Adults do not always delight in the sound of play, especially when children are duelling with plastic models of Soviet assault rifles or Israeli submachine-guns. But children are usually untroubled by the adult debate over the availability of war toys—they get more upset when an opponent refuses to fall down in the path of an imaginary bullet in the heat of mock battle.
Extending south from Samarra in mid-Iraq, the highway forks right after about five kilometres and continues 30 kilometres to the Iraqi State Establishment for the Production of Pesticides, SEPP. Surrounded by a double perimeter fence, the 10-square-mile facility is heavily guarded by troops and SAM 2 missiles.
The change in tone was swift and dramatic. Only days before, President Ronald Reagan had responded with anger and defiance to the worst crisis of his sixyear presidency, blaming the media for the outcry over the diversion of profits from secret Iranian arms sales to the Nicaraguan contra rebels.By MARCI McDONALD6 min
In the summer of 1946 bush pilot Russell Baker launched a tiny airline in Fort St. James, B.C., a hamlet located on Stuart Lake, 650 km northeast of Vancouver. His first job was flying forest-fire patrols for the provincial government in war-surplus Cessna Cranes.
It is a comfortable, old-fashioned image—piles of brightly wrapped packages under the boughs of the tree on Christmas morning. But the tradition ends there, considering the kinds of presents being bought for adults this year. Gadgetry— often expensive and frivolous—plays a large part in many retailers’ Christmas gift offerings.By ANNE STEACY6 min
There is always a risk involved in giving children books for Christmas: the young recipients may declare firmly that they would rather have toys. Still, a good book—a really good book—can compete successfully for a child’s attention against the flashier charms of a mock laser gun or the latest vigilante doll.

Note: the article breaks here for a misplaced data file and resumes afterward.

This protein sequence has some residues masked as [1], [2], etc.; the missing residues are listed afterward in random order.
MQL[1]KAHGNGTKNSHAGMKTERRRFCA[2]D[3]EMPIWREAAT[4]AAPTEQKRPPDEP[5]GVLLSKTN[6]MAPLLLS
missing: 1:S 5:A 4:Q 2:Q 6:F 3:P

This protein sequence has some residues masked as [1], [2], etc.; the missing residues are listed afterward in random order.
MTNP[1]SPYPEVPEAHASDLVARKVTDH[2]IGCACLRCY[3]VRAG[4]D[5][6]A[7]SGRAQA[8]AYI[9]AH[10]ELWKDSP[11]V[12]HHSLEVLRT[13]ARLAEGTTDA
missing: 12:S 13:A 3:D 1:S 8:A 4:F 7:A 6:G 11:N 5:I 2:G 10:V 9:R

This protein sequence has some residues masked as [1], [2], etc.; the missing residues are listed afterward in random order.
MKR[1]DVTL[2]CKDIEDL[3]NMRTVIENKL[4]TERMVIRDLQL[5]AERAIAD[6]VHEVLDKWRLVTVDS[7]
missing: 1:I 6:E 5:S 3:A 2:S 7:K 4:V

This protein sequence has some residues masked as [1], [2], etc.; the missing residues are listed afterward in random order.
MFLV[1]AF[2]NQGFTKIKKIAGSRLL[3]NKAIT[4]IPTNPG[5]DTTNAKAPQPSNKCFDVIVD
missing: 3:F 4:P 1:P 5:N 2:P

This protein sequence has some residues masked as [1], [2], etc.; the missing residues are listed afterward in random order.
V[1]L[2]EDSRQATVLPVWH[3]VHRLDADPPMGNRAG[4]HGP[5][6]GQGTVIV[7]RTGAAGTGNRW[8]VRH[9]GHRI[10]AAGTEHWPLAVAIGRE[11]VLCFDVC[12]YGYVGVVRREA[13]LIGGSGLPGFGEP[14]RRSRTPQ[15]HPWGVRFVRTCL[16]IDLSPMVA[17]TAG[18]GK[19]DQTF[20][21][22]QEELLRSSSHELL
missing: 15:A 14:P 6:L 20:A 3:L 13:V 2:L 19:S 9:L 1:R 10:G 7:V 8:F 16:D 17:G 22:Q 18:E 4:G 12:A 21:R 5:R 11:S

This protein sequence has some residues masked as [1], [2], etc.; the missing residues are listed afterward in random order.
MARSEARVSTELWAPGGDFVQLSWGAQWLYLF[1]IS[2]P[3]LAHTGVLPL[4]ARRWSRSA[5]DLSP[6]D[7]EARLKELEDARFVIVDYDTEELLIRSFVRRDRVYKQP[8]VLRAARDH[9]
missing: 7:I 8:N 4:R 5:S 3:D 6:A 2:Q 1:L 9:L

The lively music, red wine and five-course Italian meal probably helped. But they were not the only reasons the 275 Liberals from Toronto’s York West riding were in high spirits last week. They had gathered in the Galaxy Banquet Hall to celebrate the resounding victory of their leader, John Turner.
It is a commercial variation of a child’s garden of delights: toys stretching into the distance. Customers push shopping carts up and down aisles jammed with dolls and puzzles, rattles and plastic submachine-guns. Dozens of employees dressed in orange pin-striped jackets busily restock the beige metal shelves or tend up to 20 cash registers.
Tilling the black loam of the steppe, they were among the most gifted farmers the world has known. But the prosperity of the Soviet Union’s 30 million Ukrainians was to dictator Josef Stalin a kind of heresy. In Harvest of Sorrow, British scholar Robert Conquest produces exhaustive documentation to show that the price the peasants of Little Russia paid for their affront was murderously high.By GLEN ALLEN, DON CUMMING5 min
It was the kickoff event to more than a year of pre-Olympic festivities. But when only 3,000 spectators— including 1,500 bused-in schoolchildren—turned out last month to watch two days of world-class ski jumping at Calgary’s new $60-million Canada Olympic Park, the city’s Olympics Organizing Committee (OCO ’88), quickly got the message.
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